cobalt tris(ethylenediamine) chloride
|Melting point||275 °C (527 °F; 548 K) (decomposes)|
Except where noted otherwise, data is given for materials in their standard state (at 25 °C (77 °F), 100 kPa)
|what is: / ?)(|
Tris(ethylenediamine)cobalt(III) chloride is a coordination complex with the formula [Co(en)3]Cl3 (where "en" is the abbreviation for ethylenediamine). This complex was important in the history of coordination chemistry because of its stability and its stereochemistry. Many different salts have been described. The complex was first described by Alfred Werner who isolated this salt as yellow-gold needle-like crystals.
Synthesis and structure
The compound is prepared from an aqueous solution of ethylenediamine and virtually any cobalt(II) salt, such as cobalt(II) chloride. The solution is purged with air to oxidize the cobalt(II)-ethylenediamine complexes to cobalt(III). The reaction proceeds in 95% yield, and the trication can be isolated with a variety of anions. A detailed product analysis of a large-scale synthesis revealed that one minor by-product was [Co(en)2Cl(H2NCH2CH2NH3)]Cl3, which contains a rare monodentate ethylenediamine ligand (protonated).
The point group of this complex is D3. The complex can be resolved into enantiomers that are described as Δ and Λ. Usually the resolution entails use of tartrate salts. The optical resolution is a standard component of inorganic synthesis courses. Because of its nonplanarity, the MN2C2 rings can adopt either of two conformations, which are described by the symbols λ and δ. The registry between these ring conformations and the absolute configuration of the metal centers is described by the nomenclature lel (when the en backbone lies parallel with the C3 symmetry axis) or ob (when the en backbone is obverse to this same C3 axis). Thus, the following diastereomeric conformations can be identified: Δ-(lel)3, Δ-(lel)2(ob), Δ-(lel)(ob)2, and Δ-(ob)3. The mirror images of these species of course exist also.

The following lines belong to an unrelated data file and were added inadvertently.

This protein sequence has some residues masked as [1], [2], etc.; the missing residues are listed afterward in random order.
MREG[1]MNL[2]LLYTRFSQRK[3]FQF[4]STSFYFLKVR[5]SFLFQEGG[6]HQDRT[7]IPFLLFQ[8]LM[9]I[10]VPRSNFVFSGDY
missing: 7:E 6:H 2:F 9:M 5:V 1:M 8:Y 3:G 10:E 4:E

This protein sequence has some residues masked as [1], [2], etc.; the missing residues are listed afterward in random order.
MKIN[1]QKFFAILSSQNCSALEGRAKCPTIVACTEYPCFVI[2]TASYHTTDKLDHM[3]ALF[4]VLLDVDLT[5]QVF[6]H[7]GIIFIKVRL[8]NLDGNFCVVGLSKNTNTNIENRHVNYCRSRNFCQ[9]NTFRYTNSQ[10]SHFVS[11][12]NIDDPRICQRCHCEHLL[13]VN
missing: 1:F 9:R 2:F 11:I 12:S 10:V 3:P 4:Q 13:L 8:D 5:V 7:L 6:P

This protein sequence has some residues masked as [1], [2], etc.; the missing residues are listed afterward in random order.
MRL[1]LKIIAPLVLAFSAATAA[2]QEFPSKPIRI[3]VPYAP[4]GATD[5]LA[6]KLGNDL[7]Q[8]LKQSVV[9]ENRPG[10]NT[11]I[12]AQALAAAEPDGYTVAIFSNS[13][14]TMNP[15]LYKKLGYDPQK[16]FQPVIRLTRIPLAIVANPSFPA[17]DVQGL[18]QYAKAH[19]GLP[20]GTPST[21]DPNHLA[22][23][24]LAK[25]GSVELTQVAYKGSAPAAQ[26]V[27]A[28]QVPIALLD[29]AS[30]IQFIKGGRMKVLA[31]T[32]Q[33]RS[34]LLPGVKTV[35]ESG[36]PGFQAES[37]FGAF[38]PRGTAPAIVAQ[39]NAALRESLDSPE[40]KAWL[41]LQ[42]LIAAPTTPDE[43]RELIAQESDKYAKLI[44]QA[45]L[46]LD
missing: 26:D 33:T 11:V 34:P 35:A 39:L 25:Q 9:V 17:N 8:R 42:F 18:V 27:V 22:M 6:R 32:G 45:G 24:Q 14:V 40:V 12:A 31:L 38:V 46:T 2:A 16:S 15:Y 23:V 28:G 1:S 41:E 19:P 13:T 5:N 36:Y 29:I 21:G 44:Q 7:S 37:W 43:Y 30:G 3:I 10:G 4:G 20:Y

Cationic coordination complexes of ammonia and alkyl amines typically crystallize with water in the lattice, and the stoichiometry can depend on the conditions of crystallization and, in the cases of chiral complexes, the optical purity of the cation. Racemic [Co(en)3]Cl3 is most often obtained as the di- or trihydrate. For the optically pure salt (+)-[Co(en)3]Cl3·1.5H2O, (+)-[Co(en)3]Cl3·0.5NaCl·3H2O, and (+)-[Co(en)3]Cl3·H2O are also known.
- A. Werner (1912). "Zur Kenntnis des asymmetrischen Kobaltatoms. V". Chemische Berichte 45 (1): 121–130. doi:10.1002/cber.19120450116.
- Jack M. Harrowfield, Mark I. Ogden, Brian W. Skelton, Allan H. White (2005). "Alfred Werner revisited: Some subtleties of complex ion synthesis and isomerism". C. R. Chimie 8 (2): 121–128. doi:10.1016/j.crci.2004.10.013.
- D. Witiak, J. C. Clardy, and D. S. Martin, Jnr. (1972). "The Crystal Structure of (+)-D-tris(ethylenediamine)cobalt(III) nitrate". Acta Crystallographica B28 (9): 2694–2699. doi:10.1107/S056774087200679X.
- J. A. Broomhead, F. P. Dwyer, J. W. Hogarth (1960). Rochow, Eugene G., ed. "Resolution of the Tris(Ethylenediamine)Cobalt(III) Ion". Inorganic Syntheses VI: 183–186. doi:10.1002/9780470132371.
- Girolami, G. S.; Rauchfuss, T. B. and Angelici, R. J., Synthesis and Technique in Inorganic Chemistry, University Science Books: Mill Valley, CA, 1999 ISBN 0-935702-48-2
- von Zelewsky, A. "Stereochemistry of Coordination Compounds" John Wiley: Chichester, 1995 ISBN 047195599X.